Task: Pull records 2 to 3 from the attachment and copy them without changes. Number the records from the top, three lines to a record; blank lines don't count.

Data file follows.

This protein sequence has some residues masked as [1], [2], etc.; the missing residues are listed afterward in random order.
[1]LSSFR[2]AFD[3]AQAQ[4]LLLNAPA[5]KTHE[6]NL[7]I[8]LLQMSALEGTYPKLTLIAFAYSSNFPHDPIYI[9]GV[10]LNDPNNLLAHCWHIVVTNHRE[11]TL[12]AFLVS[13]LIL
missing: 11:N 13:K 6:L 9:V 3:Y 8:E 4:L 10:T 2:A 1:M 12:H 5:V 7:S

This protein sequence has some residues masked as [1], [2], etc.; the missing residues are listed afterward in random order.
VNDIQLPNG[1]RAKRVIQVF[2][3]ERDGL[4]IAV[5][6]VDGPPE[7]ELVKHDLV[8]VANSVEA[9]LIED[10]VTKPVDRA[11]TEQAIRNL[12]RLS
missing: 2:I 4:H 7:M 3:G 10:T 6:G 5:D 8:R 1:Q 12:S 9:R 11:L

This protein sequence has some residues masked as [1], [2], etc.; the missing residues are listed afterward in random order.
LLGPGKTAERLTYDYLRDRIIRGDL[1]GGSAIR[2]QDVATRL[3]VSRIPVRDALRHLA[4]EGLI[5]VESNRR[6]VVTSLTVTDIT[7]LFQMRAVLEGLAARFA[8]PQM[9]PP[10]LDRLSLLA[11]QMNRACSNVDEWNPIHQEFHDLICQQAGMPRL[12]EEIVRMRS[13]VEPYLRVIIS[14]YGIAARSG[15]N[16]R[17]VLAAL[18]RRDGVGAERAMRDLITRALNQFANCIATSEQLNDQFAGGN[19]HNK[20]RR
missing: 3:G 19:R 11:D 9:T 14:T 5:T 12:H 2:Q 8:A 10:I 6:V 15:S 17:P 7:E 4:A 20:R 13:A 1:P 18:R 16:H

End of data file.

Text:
This protein sequence has some residues masked as [1], [2], etc.; the missing residues are listed afterward in random order.
VNDIQLPNG[1]RAKRVIQVF[2][3]ERDGL[4]IAV[5][6]VDGPPE[7]ELVKHDLV[8]VANSVEA[9]LIED[10]VTKPVDRA[11]TEQAIRNL[12]RLS
missing: 2:I 4:H 7:M 3:G 10:T 6:G 5:D 8:R 1:Q 12:S 9:R 11:L

This protein sequence has some residues masked as [1], [2], etc.; the missing residues are listed afterward in random order.
LLGPGKTAERLTYDYLRDRIIRGDL[1]GGSAIR[2]QDVATRL[3]VSRIPVRDALRHLA[4]EGLI[5]VESNRR[6]VVTSLTVTDIT[7]LFQMRAVLEGLAARFA[8]PQM[9]PP[10]LDRLSLLA[11]QMNRACSNVDEWNPIHQEFHDLICQQAGMPRL[12]EEIVRMRS[13]VEPYLRVIIS[14]YGIAARSG[15]N[16]R[17]VLAAL[18]RRDGVGAERAMRDLITRALNQFANCIATSEQLNDQFAGGN[19]HNK[20]RR
missing: 3:G 19:R 11:D 9:T 14:T 5:T 12:H 2:Q 8:A 10:I 6:V 15:S 17:P 7:E 4:A 20:R 13:A 1:P 18:R 16:H